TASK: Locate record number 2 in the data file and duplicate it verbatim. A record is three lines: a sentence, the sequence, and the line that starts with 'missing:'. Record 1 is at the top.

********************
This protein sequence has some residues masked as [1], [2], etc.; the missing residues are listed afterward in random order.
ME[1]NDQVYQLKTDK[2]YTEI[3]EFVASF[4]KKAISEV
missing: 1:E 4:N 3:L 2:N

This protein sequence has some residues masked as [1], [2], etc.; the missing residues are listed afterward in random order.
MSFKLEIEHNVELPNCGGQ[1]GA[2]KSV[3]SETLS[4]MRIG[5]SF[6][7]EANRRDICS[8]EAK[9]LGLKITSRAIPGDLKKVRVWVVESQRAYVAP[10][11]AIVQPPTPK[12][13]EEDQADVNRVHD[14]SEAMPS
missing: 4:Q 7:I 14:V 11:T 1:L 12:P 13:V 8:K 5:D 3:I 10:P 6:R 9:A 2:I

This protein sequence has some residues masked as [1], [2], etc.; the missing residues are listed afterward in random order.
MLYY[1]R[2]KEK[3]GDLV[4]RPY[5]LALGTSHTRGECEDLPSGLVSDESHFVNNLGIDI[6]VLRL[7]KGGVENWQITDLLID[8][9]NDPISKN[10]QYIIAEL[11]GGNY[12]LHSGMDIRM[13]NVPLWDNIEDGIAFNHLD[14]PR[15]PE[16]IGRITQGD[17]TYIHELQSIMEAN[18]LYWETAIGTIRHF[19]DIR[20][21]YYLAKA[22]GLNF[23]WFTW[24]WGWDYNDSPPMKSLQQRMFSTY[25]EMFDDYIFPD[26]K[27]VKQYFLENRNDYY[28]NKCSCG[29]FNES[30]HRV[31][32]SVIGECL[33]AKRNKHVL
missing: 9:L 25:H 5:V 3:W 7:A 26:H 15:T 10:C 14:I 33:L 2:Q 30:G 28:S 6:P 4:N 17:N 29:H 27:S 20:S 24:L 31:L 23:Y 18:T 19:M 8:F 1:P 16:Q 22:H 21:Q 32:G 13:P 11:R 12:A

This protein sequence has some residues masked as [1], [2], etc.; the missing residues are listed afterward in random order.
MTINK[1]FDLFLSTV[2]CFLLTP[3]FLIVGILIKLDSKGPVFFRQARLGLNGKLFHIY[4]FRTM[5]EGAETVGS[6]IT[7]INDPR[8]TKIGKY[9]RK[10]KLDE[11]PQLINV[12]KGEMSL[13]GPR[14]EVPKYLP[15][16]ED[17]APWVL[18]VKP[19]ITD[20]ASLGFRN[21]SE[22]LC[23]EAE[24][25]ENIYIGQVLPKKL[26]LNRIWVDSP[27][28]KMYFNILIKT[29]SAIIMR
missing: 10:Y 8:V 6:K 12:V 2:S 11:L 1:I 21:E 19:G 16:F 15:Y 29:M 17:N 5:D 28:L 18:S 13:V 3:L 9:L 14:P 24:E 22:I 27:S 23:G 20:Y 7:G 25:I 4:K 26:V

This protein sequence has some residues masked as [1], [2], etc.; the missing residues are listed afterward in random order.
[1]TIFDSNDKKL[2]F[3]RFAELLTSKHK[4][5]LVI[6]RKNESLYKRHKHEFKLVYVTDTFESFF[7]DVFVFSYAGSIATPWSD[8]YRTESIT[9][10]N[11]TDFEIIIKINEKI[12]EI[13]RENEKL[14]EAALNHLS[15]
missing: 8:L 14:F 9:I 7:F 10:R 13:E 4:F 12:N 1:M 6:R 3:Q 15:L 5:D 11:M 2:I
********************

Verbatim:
This protein sequence has some residues masked as [1], [2], etc.; the missing residues are listed afterward in random order.
MSFKLEIEHNVELPNCGGQ[1]GA[2]KSV[3]SETLS[4]MRIG[5]SF[6][7]EANRRDICS[8]EAK[9]LGLKITSRAIPGDLKKVRVWVVESQRAYVAP[10][11]AIVQPPTPK[12][13]EEDQADVNRVHD[14]SEAMPS
missing: 4:Q 7:I 14:V 11:T 1:L 12:P 13:V 8:K 5:D 3:I 10:P 6:R 9:A 2:I